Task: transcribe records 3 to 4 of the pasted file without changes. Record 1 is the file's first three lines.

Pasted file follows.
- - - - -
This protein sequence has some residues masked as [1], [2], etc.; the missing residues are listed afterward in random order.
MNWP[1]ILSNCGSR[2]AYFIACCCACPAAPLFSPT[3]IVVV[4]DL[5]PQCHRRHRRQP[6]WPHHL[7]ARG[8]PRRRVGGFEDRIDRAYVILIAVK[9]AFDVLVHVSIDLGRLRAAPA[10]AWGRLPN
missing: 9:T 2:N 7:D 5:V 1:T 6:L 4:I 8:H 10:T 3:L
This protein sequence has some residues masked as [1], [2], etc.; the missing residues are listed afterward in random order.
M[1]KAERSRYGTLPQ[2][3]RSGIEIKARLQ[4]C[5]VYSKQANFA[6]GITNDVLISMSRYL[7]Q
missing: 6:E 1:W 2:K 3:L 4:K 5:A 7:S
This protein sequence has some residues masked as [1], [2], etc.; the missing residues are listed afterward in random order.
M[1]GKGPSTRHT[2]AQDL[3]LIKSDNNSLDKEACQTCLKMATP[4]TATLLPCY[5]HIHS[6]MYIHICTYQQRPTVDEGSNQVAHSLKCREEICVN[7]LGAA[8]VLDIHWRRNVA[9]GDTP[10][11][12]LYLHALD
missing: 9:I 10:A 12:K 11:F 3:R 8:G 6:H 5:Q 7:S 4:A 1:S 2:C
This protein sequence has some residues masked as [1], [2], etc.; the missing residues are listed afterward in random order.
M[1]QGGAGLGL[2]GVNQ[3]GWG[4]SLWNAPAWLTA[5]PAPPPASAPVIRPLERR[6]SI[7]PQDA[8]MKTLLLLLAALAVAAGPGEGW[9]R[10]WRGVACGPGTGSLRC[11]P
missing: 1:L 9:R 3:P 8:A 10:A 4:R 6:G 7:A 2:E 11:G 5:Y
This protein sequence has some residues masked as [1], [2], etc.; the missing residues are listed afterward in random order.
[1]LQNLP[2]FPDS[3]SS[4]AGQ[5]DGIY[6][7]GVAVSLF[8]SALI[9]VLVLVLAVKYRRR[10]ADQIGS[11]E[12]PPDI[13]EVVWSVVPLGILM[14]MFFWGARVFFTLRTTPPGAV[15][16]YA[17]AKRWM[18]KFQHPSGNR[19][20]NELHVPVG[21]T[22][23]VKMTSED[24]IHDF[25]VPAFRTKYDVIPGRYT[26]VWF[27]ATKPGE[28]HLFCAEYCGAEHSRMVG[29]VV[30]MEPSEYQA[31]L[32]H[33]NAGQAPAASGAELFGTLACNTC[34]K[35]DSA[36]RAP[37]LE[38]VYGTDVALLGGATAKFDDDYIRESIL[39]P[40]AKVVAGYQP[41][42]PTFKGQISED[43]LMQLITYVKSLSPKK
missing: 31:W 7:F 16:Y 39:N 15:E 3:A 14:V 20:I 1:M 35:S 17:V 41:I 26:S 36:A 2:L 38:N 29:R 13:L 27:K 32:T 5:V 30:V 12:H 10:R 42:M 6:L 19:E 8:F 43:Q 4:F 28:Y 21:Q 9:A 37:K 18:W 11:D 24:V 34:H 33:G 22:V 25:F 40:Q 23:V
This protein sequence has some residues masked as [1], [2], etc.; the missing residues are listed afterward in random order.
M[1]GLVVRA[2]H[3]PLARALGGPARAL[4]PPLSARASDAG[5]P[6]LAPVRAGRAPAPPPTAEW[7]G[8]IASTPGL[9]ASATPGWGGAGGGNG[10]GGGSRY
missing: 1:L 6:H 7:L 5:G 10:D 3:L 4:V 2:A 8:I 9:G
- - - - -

This protein sequence has some residues masked as [1], [2], etc.; the missing residues are listed afterward in random order.
M[1]GKGPSTRHT[2]AQDL[3]LIKSDNNSLDKEACQTCLKMATP[4]TATLLPCY[5]HIHS[6]MYIHICTYQQRPTVDEGSNQVAHSLKCREEICVN[7]LGAA[8]VLDIHWRRNVA[9]GDTP[10][11][12]LYLHALD
missing: 9:I 10:A 12:K 11:F 3:R 8:G 6:H 5:Q 7:S 4:A 1:S 2:C
This protein sequence has some residues masked as [1], [2], etc.; the missing residues are listed afterward in random order.
M[1]QGGAGLGL[2]GVNQ[3]GWG[4]SLWNAPAWLTA[5]PAPPPASAPVIRPLERR[6]SI[7]PQDA[8]MKTLLLLLAALAVAAGPGEGW[9]R[10]WRGVACGPGTGSLRC[11]P
missing: 1:L 9:R 3:P 8:A 10:A 4:R 6:G 7:A 2:E 11:G 5:Y